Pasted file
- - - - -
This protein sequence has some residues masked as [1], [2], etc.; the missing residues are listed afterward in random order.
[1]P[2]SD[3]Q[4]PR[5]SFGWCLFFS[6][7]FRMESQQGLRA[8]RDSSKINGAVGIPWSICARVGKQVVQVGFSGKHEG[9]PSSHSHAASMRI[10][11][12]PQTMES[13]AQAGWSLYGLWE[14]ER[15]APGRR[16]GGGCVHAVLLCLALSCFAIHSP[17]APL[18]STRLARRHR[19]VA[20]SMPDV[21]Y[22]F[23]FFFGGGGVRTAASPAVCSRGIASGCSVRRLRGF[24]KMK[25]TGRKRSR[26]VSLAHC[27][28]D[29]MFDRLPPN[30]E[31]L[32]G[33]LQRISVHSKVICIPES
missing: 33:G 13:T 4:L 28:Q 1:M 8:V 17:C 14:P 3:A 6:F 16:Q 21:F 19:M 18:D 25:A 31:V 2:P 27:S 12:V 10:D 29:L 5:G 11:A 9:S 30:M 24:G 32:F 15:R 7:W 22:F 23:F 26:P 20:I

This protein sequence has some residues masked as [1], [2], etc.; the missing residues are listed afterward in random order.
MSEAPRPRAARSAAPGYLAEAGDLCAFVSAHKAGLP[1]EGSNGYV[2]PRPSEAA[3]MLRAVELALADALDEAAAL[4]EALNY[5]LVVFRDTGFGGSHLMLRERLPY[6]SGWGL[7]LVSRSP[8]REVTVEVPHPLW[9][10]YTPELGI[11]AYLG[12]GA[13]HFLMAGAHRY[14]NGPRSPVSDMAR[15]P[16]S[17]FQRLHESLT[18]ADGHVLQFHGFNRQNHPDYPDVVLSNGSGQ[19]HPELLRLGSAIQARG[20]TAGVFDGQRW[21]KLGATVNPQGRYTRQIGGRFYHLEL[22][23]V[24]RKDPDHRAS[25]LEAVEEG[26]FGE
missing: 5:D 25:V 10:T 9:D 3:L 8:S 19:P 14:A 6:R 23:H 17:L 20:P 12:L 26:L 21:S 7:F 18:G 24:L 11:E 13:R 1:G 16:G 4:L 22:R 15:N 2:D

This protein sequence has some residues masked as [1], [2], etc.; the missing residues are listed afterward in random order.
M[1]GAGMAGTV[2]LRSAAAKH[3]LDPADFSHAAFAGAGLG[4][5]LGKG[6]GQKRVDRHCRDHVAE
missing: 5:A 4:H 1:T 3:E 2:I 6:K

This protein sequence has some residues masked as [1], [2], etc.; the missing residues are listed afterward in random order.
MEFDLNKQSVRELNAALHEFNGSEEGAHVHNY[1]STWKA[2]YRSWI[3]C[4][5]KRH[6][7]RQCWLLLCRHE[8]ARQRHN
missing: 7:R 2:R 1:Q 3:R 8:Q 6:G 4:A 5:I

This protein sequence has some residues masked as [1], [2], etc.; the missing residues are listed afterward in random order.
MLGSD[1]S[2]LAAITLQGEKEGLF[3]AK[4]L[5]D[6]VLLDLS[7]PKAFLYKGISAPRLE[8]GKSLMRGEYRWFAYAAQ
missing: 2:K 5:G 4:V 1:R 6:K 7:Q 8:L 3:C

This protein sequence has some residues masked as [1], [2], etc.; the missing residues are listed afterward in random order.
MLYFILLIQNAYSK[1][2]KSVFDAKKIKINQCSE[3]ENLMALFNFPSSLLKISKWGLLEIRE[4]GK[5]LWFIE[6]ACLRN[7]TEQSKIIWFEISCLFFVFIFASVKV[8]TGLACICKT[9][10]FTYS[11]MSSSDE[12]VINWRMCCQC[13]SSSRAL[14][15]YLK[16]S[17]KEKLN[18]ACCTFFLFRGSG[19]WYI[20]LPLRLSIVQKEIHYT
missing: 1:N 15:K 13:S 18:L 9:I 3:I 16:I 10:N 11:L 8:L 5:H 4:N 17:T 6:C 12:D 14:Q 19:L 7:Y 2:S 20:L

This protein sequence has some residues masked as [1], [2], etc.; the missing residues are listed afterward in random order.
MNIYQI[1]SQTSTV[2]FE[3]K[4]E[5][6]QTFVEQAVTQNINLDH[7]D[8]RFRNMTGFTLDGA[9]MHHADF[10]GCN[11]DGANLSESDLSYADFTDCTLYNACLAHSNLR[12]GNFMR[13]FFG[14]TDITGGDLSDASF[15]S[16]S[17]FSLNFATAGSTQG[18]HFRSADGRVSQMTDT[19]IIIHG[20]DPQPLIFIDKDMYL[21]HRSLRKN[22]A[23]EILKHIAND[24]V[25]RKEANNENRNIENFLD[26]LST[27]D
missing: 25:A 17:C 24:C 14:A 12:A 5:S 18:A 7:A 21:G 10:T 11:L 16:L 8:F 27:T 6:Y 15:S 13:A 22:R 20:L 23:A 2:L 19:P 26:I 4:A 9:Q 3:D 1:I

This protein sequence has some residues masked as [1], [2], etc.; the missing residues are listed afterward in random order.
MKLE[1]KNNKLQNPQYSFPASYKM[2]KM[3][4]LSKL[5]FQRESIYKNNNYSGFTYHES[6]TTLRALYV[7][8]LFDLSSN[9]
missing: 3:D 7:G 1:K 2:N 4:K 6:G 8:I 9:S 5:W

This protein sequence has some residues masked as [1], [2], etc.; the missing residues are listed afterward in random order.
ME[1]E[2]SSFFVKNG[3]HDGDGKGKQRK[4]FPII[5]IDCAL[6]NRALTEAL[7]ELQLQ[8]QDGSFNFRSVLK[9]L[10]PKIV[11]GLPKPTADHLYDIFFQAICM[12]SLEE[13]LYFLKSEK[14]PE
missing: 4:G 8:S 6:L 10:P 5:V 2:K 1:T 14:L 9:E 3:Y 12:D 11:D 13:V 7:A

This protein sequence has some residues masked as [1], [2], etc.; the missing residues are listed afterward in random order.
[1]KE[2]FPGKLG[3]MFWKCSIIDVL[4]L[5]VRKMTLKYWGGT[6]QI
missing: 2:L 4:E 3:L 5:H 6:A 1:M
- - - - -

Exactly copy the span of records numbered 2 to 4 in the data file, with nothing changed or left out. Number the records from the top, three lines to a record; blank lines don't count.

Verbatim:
This protein sequence has some residues masked as [1], [2], etc.; the missing residues are listed afterward in random order.
MSEAPRPRAARSAAPGYLAEAGDLCAFVSAHKAGLP[1]EGSNGYV[2]PRPSEAA[3]MLRAVELALADALDEAAAL[4]EALNY[5]LVVFRDTGFGGSHLMLRERLPY[6]SGWGL[7]LVSRSP[8]REVTVEVPHPLW[9][10]YTPELGI[11]AYLG[12]GA[13]HFLMAGAHRY[14]NGPRSPVSDMAR[15]P[16]S[17]FQRLHESLT[18]ADGHVLQFHGFNRQNHPDYPDVVLSNGSGQ[19]HPELLRLGSAIQARG[20]TAGVFDGQRW[21]KLGATVNPQGRYTRQIGGRFYHLEL[22][23]V[24]RKDPDHRAS[25]LEAVEEG[26]FGE
missing: 5:D 25:V 10:T 9:D 3:L 8:S 19:P 14:A 6:R 23:H 17:L 20:P 12:L 26:L 21:S 7:F 18:G 24:L 11:E 13:R 1:G 16:G 4:L 22:R 15:N 2:D

This protein sequence has some residues masked as [1], [2], etc.; the missing residues are listed afterward in random order.
M[1]GAGMAGTV[2]LRSAAAKH[3]LDPADFSHAAFAGAGLG[4][5]LGKG[6]GQKRVDRHCRDHVAE
missing: 5:A 4:H 1:T 3:E 2:I 6:K

This protein sequence has some residues masked as [1], [2], etc.; the missing residues are listed afterward in random order.
MEFDLNKQSVRELNAALHEFNGSEEGAHVHNY[1]STWKA[2]YRSWI[3]C[4][5]KRH[6][7]RQCWLLLCRHE[8]ARQRHN
missing: 7:R 2:R 1:Q 3:R 8:Q 6:G 4:A 5:I